This guide will help you through all the steps necessary for installing Fedora 11 on a MacBook Santa Rosa. This guide is aimed at Fedora 11 x86_64 but will also work on i386 version (adjust as necessary). Most of the steps equally apply to pre-Santa Rosa models too.
These instructions are specific to the MacBook 3,1 (Late 2007) and newer but not the new aluminium MacBooks since they have different hardware (especially the graphics card). These instructions are not suitable for the MacBook Pro either!! That said, many of the steps here are common to all MacBook models and I have included a few tips for people with the Aluminum MacBooks.
This guide is based largely around my previous guides for Fedora 8 and Fedora 10. This guide is much shorter than the previous two guides and that can only be a good thing!
What works and what doesn’t?
There are a few things that need fixing (covered in detail below) but the following all work “out of the box” with Fedora 10: video/graphics, firewire, USB, CD/DVD reading and writing, suspend/hibernate, cpu speed control, fan control (including applesmc), volume function keys, sound, and ethernet. Even the new “plymouth” graphical boot screen works out of the box.
I have yet to try the infrared or connecting an external monitor but I suspect they work just fine. Everything else works with the tweaks described below.
This guide will help you through all the steps necessary for installing Fedora 10 on a MacBook Santa Rosa. This guide is currently aimed at Fedora 10 x86_64 but will also work on i386 version (adjust as necessary). Most of the steps equally apply to pre-Santa Rosa models too.
These instructions will work with the MacBook 3,1 (Late 2007) and newer but will NOT work with the new aluminium MacBooks since they have different hardware (especially the graphics card). These instructions are not suitable for the MacBook Pro either!!
This guide is based largely around my previous guide for Fedora 8, and again much credit goes to the people who created the original Ubuntu wiki guide.
What works and what doesn’t?
There are a few things that need fixing (covered in detail below) but the following all work “out of the box” with Fedora 10: video/graphics, compiz effects, firewire, CD/DVD reading and writing, function keys (brightness, volume etc), sound, and ethernet. Even the new “plymouth” graphical boot screen works fine once activated.
I have yet to try the infrared or connecting an external monitor. Everything else works with the tweaks described below, except for suspend and hibernate which seem generally pretty broken in F10 (as it was in F9 too). Update 7 November 2008: Suspend and hibernate are fixed with 220.127.116.11-134 kernel and newer. See bug report.
Based on the patches found in this post over at Ubuntu forums I have created an updated synaptics touchpad driver RPM package for Fedora 8 x86_64.
As the original author notes, this makes it more enjoyable to use the touchpad while using the MacBook. It does two things:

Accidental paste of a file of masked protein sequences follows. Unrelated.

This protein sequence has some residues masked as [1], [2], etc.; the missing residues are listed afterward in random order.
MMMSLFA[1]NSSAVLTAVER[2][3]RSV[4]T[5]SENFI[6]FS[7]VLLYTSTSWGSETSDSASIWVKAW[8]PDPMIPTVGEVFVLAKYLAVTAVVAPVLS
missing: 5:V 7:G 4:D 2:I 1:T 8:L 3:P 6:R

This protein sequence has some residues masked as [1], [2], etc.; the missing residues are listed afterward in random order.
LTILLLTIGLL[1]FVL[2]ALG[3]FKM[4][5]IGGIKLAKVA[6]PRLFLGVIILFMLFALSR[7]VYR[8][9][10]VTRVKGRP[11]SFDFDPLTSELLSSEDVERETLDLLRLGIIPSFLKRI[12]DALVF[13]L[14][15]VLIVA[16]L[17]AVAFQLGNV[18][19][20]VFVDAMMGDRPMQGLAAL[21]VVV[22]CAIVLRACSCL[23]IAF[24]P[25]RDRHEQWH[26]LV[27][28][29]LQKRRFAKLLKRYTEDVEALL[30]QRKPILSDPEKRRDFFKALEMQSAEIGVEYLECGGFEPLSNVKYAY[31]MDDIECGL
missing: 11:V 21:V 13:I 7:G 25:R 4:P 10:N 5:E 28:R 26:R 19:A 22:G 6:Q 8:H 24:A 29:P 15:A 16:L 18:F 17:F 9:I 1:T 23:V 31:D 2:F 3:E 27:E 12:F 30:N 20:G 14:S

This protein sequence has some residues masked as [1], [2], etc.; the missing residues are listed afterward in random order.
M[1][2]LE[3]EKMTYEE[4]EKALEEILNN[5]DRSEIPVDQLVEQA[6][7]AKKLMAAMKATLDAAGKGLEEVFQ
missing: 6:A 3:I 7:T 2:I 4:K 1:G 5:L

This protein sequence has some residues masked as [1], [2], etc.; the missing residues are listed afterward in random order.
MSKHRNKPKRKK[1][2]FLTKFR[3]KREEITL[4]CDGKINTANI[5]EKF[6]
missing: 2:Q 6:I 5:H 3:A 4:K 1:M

- Adds the option “MultiFingerButton” to synaptics. This allows us to configure the touchpad to right-click and middle-click by placing two or three fingers on the pad and then clicking the button. In my experience this is far more reliable than the “two finger tap” method of right-clicking.
- It makes the mouse arrow more stable – I have found this to be a HUGE improvement in usability over the stock synaptics driver. With the original driver, if you put two fingers on the mousepad and release only one, the mouse arrow moves. This is the default behaviour in Linux and Windows, but in MacOSX, the mouse arrow stays put, and in my personal opinion, this is a much better behaviour. This patch makes it behave just like MacOSX. This may not sound much, but you’ll find it makes a huge difference to the stability and usability of the touchpad.
Following on from my previous post, I have been making some RPM packages available for Fedora 8 and the MacBook 3,1 Santa Rosa.
The kernel packages are not needed now since Fedora 8 kernel 18.104.22.168-50 (and newer) already contains the MacBook specific fixes. However, at the time of writing the gstreamer packages are still required if you want to use gstreamer based applications with the MacBook iSight camera.
Before downloading, please take care of my bandwidth. If you don’t need the package, please don’t download it.
You can download the packages here.
There is also this thread at fedoraforum.org which may be helpful.
If you find any problems or have any suggestions please let me know.
The MacBook is great, but OS X is not really my cup of tea and I choose not to use Windows. Luckily Fedora 8 works like a charm on the MacBook and with a bit of configuring you can get all the hardware working properly.
I couldn’t find any information on the lazyweb about installing Fedora 8 on a MacBook so I recorded what I did and made a detailed how-to which is posted in the wiki over at mactel-linux.org. The guide shows you step-by-step how to install and configure Fedora 8 x86_64 on the MacBook and works with both MacBook version 3,1 (from late 2007) or version 4,1 (from early 2008).
Big up to the guys at Fedora who gave in to my relentless nagging and integrated some of the mactel-linux patches into the latest Fedora kernels. Without them I’d still be spending my weekends rolling kernels!
If you find the guide useful or have any comments or suggestions then let me know.